We had a beautiful sunny Florida morning with 21C, as we started our road trip up to the family in New Jersey. After a couple of hours driving on the Interstate 95, I espied a sign, proclaiming “Last Starbucks for 146 miles, coming up Exit 176.” 😯 Oh horrors! A quick detour was definitely called for, and I happily consumed my favourite chai latte and sun-dried tomato, mozzarella and basil Panini, before we continued on our merry way. Sitting at a table outside the window were three old men, one of whom was wearing a rather scruffy Santa hat, which rather curiously said “Happy Birthday” on the front. 🙂
We stopped to refill the tank at a gas station just outside Palatka. Here there were many stalls displaying fresh oranges, pecan nuts and beautiful shell ornaments.
I realised that we must be in the heart of ‘gator country, when I looked through the window of the souvenir shop, and saw this.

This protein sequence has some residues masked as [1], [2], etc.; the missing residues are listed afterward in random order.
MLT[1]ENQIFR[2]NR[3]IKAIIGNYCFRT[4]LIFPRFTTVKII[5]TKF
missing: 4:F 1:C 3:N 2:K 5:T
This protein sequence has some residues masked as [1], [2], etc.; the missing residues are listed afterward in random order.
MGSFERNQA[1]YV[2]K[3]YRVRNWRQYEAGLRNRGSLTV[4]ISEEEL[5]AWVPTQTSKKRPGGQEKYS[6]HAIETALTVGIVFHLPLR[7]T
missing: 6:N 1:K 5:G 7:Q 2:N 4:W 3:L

Walking around to the other side, I saw even more of them.
The sun reflecting on the window was too much for a decent photo, so an inside shot was called for. I think even Phil would agree that this one is quite a large specimen. I couldn’t help wondering why there were so many baby ones for sale. Do people actually go alligator hunting? I checked this out, and read that Florida is the alligator hunting capital of the world, and 5,000 permits are granted every year which entitle each hunter to catch and kill two of these unfortunate creatures. The season runs from August 15th to September 1st, so for those two weeks, there must be feverish activity in those marshes. We did buy one of the tiny baby ones about four years ago, for our grandson in South Africa, but today, we just stole a few pics.
Then it was back in the car, and before we knew it, we were at Jacksonville, almost out of Florida and into Georgia, and not a palm tree to be seen.
I hope you enjoyed accompanying me on part of my journey, and looking at what I saw through these windows. To see more Thursday’s Windows entries, just click here.
I have very patchy internet, especially through the rural areas, so although I’ve managed to visit some of your posts, I still have hundreds of your emails in my inbox. I’ll try to catch up as soon as I can.